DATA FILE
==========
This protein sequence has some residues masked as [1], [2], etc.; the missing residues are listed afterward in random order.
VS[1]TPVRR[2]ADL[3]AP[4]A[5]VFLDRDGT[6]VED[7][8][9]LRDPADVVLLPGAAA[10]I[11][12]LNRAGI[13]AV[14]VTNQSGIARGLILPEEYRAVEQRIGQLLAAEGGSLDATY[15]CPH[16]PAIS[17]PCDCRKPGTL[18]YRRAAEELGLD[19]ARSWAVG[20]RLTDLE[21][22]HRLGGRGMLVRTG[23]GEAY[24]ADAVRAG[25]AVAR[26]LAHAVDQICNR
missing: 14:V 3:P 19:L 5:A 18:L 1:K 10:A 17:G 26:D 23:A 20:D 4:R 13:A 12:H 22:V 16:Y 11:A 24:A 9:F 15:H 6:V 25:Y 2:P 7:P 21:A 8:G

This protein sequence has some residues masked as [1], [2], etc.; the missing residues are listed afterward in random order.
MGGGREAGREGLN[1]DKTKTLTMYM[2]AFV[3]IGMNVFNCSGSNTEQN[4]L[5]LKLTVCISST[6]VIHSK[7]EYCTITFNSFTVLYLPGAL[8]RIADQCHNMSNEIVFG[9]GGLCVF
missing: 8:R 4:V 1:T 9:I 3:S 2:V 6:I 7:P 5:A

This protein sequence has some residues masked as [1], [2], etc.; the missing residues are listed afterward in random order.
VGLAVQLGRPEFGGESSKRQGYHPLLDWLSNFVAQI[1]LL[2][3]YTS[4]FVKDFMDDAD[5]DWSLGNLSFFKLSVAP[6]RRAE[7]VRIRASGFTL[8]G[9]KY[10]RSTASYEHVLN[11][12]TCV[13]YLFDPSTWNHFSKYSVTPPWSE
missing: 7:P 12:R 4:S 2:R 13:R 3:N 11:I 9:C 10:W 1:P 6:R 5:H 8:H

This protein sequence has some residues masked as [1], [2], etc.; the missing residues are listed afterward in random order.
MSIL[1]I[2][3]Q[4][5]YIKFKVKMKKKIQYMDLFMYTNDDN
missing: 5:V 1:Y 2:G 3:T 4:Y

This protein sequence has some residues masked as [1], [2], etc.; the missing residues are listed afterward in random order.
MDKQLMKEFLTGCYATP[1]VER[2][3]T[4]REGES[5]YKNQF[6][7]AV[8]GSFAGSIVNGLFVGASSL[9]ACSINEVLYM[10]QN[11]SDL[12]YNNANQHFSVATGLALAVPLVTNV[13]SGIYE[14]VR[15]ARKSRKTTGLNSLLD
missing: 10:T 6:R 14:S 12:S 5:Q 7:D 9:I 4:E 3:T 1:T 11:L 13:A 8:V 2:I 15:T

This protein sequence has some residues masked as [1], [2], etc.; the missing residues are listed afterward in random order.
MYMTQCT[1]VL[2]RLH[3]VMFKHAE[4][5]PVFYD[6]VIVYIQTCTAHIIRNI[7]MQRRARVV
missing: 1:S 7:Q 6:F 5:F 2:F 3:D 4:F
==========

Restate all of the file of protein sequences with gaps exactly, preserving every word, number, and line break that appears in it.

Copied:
This protein sequence has some residues masked as [1], [2], etc.; the missing residues are listed afterward in random order.
VS[1]TPVRR[2]ADL[3]AP[4]A[5]VFLDRDGT[6]VED[7][8][9]LRDPADVVLLPGAAA[10]I[11][12]LNRAGI[13]AV[14]VTNQSGIARGLILPEEYRAVEQRIGQLLAAEGGSLDATY[15]CPH[16]PAIS[17]PCDCRKPGTL[18]YRRAAEELGLD[19]ARSWAVG[20]RLTDLE[21][22]HRLGGRGMLVRTG[23]GEAY[24]ADAVRAG[25]AVAR[26]LAHAVDQICNR
missing: 14:V 3:P 19:L 5:A 18:L 1:K 10:A 17:G 26:D 23:A 20:D 4:R 13:A 12:H 22:V 16:Y 11:A 24:A 9:F 15:H 6:V 25:Y 2:P 7:P 21:A 8:G

This protein sequence has some residues masked as [1], [2], etc.; the missing residues are listed afterward in random order.
MGGGREAGREGLN[1]DKTKTLTMYM[2]AFV[3]IGMNVFNCSGSNTEQN[4]L[5]LKLTVCISST[6]VIHSK[7]EYCTITFNSFTVLYLPGAL[8]RIADQCHNMSNEIVFG[9]GGLCVF
missing: 8:R 4:V 1:T 9:I 3:S 2:V 6:I 7:P 5:A

This protein sequence has some residues masked as [1], [2], etc.; the missing residues are listed afterward in random order.
VGLAVQLGRPEFGGESSKRQGYHPLLDWLSNFVAQI[1]LL[2][3]YTS[4]FVKDFMDDAD[5]DWSLGNLSFFKLSVAP[6]RRAE[7]VRIRASGFTL[8]G[9]KY[10]RSTASYEHVLN[11][12]TCV[13]YLFDPSTWNHFSKYSVTPPWSE
missing: 7:P 12:R 4:S 2:R 13:R 3:N 11:I 9:C 10:W 1:P 6:R 5:H 8:H

This protein sequence has some residues masked as [1], [2], etc.; the missing residues are listed afterward in random order.
MSIL[1]I[2][3]Q[4][5]YIKFKVKMKKKIQYMDLFMYTNDDN
missing: 5:V 1:Y 2:G 3:T 4:Y

This protein sequence has some residues masked as [1], [2], etc.; the missing residues are listed afterward in random order.
MDKQLMKEFLTGCYATP[1]VER[2][3]T[4]REGES[5]YKNQF[6][7]AV[8]GSFAGSIVNGLFVGASSL[9]ACSINEVLYM[10]QN[11]SDL[12]YNNANQHFSVATGLALAVPLVTNV[13]SGIYE[14]VR[15]ARKSRKTTGLNSLLD
missing: 10:T 6:R 14:S 12:S 5:Q 7:D 9:I 4:E 3:T 1:T 11:L 13:A 8:V 2:I 15:T

This protein sequence has some residues masked as [1], [2], etc.; the missing residues are listed afterward in random order.
MYMTQCT[1]VL[2]RLH[3]VMFKHAE[4][5]PVFYD[6]VIVYIQTCTAHIIRNI[7]MQRRARVV
missing: 1:S 7:Q 6:F 5:F 2:F 3:D 4:F